|Around the 11.5 mile mark of the USA 1/2 Champs in Duluth MN|
I'm basically copying and pasting from my running log, but in summary, I'm happy with how it went this weekend in Duluth. Not as fast as last year, but I'm starting to get back into my groove (and I think I've turned the corner with this hamstring injury). Felt like I ran a smart race, stayed in control, passed a lot of guys. Finishing 60th is humbling... this was the deepest half marathon championship in history. It took sub 1:05 just to break the Top 40 (Results)! Running 5:05 pace when I've done almost no training that fast in the past two months is pretty good...
With my fitness starting to come around the past couple weeks and after doing a few workouts that gave me a decent idea of what kind of shape I was really in, I figured 1:06:20-50 was my realistic target range. Andrea guessed 1:06:38 a few days ago and she was almost exactly right. I made sure to barely beat her prediction.
The big topic of discussion the day before the race was the weather. Race officials were worried it would be a torrential downpour, runners were optimistic there would be a favorable tailwind. In the end, it sort of fell in the middle, and was just right. No precipitation, not much wind, nice and cool. Pretty much as good as you could have hoped for. It was definitely very humid (we were running through a cloud of fog), but that isn't a problem when the temperature in in the low/mid 50s.
The thing you have to pay attention to when racing a half-marathon without doing much LT or faster running leading up to the race is that you can't cross that threshold too early or too often. You don't recover. So it was important for me to stay in control early, go out a little slower, and try to maintain an even effort throughout the race. I felt like I did a good job of that, and this race was a good reminder that smart racing pays off. Even when you feel like you are in peak fitness, a somewhat conservative start is usually the way to approach longer races. That's a no-brainer, but I need to be reminded of that at times.
The race was obviously stacked in terms of talent (way deeper than last year) and the start was absolute madness. I just tried to make sure I didn't get tripped and also avoided getting sucked out too fast. I stuck with my no-Garmin racing philosophy, and felt like I hit the first at the right effort (5:03). I caught up to my friend Paul and ran a mile with him (5:06), then he started moving up during the third mile. I let him go a little bit, but still ran 4:56 for that mile and came through 5K in 15:36. At this point I had to decide whether to try and move back up to Paul or maintain my own effort. I chose the latter and it was probably the right decision, although for the middle portion of the race I was sort of in "no-man's land" - running somewhat solo, stuck between the guys chasing sub-66 and everyone else. The next 3 miles were 5:06, 5:06, 4:56 and 31:21 at 10K. From that point to 10 miles is the hardest part of the course. I just tried to stay stead and pass some of the guys falling off the early pace (by the way, the leaders ran the first mile in 4:21!). Next 4 miles were 5:09, 5:08, 5:12, 5:09, and 50:52 at 10 miles. I wanted to be under 51 at 10 so this was encouraging. Passed a few more guys as we worked our way into town. The last 5K is net downhill but it never feels easy on this course. Mile 11 was 5:09, then I saw Andrea and picked it up for the next mile (5:01). I knew I would get under 1:07 and while I didn't have as good of a finish as usual, I still ran 5:34 for the last 1.1 miles (5:02 pace). From 5K to the finish, I passed 24 guys, which isn't too bad.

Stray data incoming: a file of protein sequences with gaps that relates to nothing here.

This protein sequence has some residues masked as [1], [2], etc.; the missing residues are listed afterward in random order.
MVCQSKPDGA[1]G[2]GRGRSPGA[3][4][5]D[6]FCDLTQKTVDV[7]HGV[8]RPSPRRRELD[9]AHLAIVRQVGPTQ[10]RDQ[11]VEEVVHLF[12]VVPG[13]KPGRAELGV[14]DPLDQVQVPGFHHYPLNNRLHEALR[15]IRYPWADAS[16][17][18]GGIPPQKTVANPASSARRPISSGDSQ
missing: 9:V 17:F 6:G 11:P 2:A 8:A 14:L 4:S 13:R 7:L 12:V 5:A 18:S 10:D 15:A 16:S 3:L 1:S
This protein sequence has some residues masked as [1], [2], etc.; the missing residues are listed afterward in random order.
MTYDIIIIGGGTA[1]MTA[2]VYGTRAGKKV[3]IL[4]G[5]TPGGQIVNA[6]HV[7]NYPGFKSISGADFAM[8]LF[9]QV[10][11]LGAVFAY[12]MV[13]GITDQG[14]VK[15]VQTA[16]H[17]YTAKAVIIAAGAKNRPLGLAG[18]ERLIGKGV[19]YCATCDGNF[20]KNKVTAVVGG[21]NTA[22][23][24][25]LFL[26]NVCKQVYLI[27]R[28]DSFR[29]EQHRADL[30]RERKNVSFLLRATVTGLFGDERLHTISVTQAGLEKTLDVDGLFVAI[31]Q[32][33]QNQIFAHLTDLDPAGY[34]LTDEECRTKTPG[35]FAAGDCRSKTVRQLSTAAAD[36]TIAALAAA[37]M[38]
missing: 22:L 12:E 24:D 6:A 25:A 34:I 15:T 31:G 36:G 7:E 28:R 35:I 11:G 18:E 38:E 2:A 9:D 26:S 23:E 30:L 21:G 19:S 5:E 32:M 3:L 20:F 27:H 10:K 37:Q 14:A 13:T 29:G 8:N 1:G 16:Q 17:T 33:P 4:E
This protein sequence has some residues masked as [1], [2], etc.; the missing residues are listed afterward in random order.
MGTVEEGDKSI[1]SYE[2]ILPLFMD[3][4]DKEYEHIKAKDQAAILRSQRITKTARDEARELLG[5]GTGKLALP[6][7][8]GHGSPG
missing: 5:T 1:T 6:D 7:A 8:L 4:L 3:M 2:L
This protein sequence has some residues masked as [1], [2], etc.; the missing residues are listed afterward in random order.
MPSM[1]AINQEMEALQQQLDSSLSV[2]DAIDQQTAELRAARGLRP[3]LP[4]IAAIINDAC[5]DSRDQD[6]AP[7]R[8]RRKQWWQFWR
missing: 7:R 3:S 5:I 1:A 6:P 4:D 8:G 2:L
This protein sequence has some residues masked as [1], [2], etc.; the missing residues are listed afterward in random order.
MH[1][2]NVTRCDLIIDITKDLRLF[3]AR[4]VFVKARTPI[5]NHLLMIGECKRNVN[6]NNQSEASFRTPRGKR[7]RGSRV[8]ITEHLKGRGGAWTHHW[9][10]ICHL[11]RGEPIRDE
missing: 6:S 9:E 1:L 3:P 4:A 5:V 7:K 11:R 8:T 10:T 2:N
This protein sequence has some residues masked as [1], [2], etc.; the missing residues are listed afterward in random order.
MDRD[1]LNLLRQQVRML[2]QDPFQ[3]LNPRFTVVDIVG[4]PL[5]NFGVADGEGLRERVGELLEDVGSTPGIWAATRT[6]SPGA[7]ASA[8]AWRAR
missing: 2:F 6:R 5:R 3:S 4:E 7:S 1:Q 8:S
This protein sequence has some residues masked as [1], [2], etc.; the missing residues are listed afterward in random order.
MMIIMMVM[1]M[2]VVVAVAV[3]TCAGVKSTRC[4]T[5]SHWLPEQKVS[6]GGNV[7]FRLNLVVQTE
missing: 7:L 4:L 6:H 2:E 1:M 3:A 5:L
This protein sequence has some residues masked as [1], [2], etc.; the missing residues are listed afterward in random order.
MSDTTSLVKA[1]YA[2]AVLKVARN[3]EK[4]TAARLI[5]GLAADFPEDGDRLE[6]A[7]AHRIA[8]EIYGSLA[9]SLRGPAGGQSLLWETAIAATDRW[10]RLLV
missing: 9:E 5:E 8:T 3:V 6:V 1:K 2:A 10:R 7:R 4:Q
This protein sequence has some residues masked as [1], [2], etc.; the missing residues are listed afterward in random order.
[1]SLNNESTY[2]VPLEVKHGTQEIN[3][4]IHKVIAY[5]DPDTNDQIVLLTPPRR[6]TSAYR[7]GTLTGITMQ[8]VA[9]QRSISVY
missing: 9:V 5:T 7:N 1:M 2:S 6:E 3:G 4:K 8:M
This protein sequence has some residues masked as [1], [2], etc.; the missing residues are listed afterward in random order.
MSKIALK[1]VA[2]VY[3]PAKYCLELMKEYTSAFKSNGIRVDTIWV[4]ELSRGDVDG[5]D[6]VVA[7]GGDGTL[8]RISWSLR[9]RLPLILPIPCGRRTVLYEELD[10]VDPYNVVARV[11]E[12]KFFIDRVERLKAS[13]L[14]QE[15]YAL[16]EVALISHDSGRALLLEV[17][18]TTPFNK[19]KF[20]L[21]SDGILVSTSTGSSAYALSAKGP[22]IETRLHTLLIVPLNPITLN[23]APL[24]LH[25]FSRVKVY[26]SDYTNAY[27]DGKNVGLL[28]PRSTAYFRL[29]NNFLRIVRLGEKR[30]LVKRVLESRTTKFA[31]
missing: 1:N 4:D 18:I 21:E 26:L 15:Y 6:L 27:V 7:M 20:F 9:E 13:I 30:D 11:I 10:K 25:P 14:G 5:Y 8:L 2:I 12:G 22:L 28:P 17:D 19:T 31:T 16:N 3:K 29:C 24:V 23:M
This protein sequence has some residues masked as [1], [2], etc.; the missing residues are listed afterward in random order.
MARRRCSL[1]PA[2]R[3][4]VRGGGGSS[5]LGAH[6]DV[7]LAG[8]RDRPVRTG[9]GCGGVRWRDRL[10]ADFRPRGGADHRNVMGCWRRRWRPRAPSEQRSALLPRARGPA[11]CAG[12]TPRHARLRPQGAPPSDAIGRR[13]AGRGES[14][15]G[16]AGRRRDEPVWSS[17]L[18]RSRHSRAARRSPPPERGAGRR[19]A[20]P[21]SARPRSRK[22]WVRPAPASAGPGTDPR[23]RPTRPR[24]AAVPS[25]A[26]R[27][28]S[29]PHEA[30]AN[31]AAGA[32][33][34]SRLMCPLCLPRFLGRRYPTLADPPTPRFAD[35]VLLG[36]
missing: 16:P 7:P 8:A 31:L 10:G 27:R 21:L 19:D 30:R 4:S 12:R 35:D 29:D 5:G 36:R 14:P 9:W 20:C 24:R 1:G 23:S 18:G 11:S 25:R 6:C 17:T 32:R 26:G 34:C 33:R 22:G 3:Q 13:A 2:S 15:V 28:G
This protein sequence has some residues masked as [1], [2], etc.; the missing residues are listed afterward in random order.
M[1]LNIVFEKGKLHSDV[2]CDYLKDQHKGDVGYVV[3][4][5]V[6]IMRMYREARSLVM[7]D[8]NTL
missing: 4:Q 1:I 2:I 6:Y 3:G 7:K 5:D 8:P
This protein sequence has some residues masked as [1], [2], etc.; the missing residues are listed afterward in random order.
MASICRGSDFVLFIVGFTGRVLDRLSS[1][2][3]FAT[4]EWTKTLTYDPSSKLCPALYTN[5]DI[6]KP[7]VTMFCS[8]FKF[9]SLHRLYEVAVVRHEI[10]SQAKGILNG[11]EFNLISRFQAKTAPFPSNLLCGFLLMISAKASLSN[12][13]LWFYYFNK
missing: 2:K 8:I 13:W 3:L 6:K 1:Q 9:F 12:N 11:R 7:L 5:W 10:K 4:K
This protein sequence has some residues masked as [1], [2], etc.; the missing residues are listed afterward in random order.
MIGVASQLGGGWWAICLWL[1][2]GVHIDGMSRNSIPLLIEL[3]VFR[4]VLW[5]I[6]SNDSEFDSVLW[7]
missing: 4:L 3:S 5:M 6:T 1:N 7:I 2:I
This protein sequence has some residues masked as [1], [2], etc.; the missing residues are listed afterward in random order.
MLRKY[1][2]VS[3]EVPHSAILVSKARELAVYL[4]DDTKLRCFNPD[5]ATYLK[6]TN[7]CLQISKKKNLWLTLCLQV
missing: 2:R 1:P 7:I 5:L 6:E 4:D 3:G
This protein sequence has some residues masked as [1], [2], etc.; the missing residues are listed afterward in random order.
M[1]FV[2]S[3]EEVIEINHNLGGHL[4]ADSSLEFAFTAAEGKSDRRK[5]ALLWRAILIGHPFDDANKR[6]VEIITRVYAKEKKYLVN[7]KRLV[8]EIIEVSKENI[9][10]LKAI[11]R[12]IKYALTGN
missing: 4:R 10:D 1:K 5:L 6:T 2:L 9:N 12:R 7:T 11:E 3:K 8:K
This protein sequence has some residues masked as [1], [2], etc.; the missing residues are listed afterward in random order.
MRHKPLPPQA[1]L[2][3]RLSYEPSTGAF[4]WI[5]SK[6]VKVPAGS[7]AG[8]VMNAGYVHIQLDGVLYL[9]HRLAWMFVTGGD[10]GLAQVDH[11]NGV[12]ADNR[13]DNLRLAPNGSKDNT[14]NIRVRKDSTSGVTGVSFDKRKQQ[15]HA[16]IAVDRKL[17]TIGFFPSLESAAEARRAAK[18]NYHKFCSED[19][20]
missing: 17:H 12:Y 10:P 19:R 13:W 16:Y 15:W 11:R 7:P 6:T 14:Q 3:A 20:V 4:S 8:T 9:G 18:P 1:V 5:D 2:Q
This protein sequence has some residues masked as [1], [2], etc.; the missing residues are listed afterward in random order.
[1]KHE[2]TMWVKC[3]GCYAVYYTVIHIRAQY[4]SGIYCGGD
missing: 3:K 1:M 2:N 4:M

I felt good at the finish - not that "beat up and legs filled with lactic acid" feeling. More of a "that was pretty good, and now I'm just getting rolling" feeling. I don't want to get too optimistic, but I'm starting to feel like myself again. Still, this race was an indication that my "old self" isn't going to cut it. The bar was raised across the board today. 1:06, 1:05... those times don't really mean anything on the national level. You've gotta be running quite a bit faster to compete. That isn't discouraging, its motivating! I gotta give a shout out to my buddy Scott Wietecha, who came into this race with a 1:04:35 PR and ran 1:03:12 to take 9th place today. He's an example of what can be accomplished with consistent hard (smart) work and not getting down after setbacks.
Andrea and I spent the rest of the day enjoying all that Duluth had to offer. The Grandma's marathon (and the entire city) really puts on a world-class event. I'm kind of sad they aren't hosting the championships again next year. I'd be back in a heartbeat.
I'm debating between a couple of options in terms of a fall marathon, but in the short-term (this summer) I'm going to focus on more shorter races (5/10Ks). No half-marathons until TOU 1/2. I'm very comfortable running comfortably hard right now, so now its time to start transitioning towards running uncomfortably hard.
|Paul Petersen and I after the race|
Splits: 2012 vs 2013
|Course profile... you can see why even effort results in splits that aren't that exactly tight.|
|Beautiful day! Here's a photo of Lake Superior.|